Book Cover
Recommended Vermeulen, et al, The Elements of Java Style, Cambridge University Press, 2000.
You can find other references in the class bibliography

Computing Resources and Software

To be able to successfully complete this course, you will be required to have the following tools:

  • Programming Language: Java
  • Development Environment: In class we will use the Eclipse development environment, which is open source software that runs on Macs, Windows, and Linux machines. If you have your own computer, you may want to download Eclipse (free -
    • Optionally, you can download and install BlueJ , also multi-platform and free!
  • Other: Miscellaneous resources will be provided to you during class in the form of handouts or links to electronic tools in the web, which will help you visualize, practice, and/or have fun while learning the concepts.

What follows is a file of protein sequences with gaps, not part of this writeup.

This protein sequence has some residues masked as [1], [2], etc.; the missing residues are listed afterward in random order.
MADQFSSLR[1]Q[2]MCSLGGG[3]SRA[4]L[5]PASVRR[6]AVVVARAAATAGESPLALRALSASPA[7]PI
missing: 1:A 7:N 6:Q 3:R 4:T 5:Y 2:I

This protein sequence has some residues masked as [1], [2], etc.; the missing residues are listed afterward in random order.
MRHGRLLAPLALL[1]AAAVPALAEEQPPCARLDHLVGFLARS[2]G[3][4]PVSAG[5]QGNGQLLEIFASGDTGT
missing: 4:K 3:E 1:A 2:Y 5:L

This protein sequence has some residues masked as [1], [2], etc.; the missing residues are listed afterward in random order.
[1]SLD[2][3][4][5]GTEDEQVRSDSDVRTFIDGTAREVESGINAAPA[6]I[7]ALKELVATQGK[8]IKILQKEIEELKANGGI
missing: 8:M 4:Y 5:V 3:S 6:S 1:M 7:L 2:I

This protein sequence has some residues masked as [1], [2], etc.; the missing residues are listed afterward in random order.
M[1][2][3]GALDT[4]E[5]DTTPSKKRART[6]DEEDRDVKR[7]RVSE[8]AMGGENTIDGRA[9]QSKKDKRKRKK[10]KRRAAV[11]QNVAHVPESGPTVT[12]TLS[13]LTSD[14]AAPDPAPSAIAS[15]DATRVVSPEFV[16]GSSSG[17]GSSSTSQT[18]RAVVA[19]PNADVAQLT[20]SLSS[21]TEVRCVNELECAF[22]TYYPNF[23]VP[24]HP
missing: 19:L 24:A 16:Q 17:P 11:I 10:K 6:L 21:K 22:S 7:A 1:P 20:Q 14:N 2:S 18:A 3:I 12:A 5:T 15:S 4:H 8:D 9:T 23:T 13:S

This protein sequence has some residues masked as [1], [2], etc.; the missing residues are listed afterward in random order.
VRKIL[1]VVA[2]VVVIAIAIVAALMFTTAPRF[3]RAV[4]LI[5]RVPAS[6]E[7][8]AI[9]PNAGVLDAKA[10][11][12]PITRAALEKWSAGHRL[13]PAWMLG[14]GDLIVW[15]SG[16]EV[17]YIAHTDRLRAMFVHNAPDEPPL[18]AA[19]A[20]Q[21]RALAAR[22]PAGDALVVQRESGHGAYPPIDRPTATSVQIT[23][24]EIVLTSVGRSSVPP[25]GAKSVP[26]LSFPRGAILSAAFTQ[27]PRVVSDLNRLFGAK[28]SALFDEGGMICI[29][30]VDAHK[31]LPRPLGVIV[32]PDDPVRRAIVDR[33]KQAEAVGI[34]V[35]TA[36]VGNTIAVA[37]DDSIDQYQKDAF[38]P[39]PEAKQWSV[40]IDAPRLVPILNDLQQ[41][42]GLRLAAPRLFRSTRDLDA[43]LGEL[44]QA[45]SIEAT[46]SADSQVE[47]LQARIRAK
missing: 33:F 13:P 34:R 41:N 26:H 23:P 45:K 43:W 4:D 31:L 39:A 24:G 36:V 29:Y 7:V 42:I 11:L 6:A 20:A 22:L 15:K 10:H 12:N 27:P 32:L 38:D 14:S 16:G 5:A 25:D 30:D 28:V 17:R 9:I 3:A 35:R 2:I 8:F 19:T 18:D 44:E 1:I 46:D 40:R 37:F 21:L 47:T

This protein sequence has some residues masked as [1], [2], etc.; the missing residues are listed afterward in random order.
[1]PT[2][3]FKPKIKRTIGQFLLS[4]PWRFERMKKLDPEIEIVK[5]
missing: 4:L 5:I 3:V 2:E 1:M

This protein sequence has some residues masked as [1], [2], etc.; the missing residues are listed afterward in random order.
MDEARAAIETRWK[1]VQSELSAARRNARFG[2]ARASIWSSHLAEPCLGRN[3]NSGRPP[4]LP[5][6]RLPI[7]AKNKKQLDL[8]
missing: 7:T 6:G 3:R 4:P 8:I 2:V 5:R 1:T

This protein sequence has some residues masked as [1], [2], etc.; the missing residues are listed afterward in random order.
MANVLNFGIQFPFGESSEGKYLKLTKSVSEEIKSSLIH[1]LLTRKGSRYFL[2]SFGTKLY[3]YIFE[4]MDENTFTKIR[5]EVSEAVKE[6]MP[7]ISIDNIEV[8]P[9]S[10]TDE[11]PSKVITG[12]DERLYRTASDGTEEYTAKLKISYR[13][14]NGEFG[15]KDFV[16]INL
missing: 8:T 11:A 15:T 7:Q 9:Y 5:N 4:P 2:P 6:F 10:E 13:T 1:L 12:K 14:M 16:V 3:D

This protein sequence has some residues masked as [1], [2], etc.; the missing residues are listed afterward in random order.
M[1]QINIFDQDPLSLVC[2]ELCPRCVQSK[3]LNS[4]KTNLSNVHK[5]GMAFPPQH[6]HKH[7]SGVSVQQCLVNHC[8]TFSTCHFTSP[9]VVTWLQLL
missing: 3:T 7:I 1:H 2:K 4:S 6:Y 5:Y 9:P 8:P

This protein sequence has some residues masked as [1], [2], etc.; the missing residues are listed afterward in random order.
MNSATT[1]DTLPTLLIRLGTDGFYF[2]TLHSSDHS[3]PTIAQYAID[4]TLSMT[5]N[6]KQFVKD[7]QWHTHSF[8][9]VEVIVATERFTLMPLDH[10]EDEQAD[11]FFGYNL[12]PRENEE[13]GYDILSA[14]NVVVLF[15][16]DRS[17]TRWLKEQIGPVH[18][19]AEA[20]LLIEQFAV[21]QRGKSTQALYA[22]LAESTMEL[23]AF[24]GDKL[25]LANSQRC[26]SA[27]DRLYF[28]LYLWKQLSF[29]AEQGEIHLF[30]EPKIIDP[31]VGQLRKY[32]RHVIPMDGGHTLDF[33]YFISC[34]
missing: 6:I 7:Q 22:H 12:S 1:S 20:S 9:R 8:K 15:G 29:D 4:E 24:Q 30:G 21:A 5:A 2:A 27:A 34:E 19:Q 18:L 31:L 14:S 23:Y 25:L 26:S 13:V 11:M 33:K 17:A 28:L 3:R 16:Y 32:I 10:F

Topics to be Covered

The following are the topics we will be learning about and discussing during COMP 210 (and a tentative schedule for when each of them will be covered).

Week 1 Introduction to Data Structures: What are Data Structures? What are Algorithms? What are ADTs?
Review of UML, Java, and OOP
Time Complexity
Primitive Data Types (PDTs)
Arrays and ArrayLists
Week 2 Collection Classes
Stack ADT
Linked Structures
Week 3 Queue ADT
Queues as Arrays
Queues as LinkedLists
Week 4 Sequential and Binary Search
List ADT
Ordered, Unordered, and Indexed Lists
Lists as: Arrays and LinkedLists
Week 5 Midterm Review
Midterm Exam: Wednesday, May 1
Midterm Break
Weeks 6 Recursion
Analyzing Recursion
Recursion vs. Iteration
Time Complexity for Recursion
Weeks 7 Sorting and Sorting Algorithms
Recursion and Sorting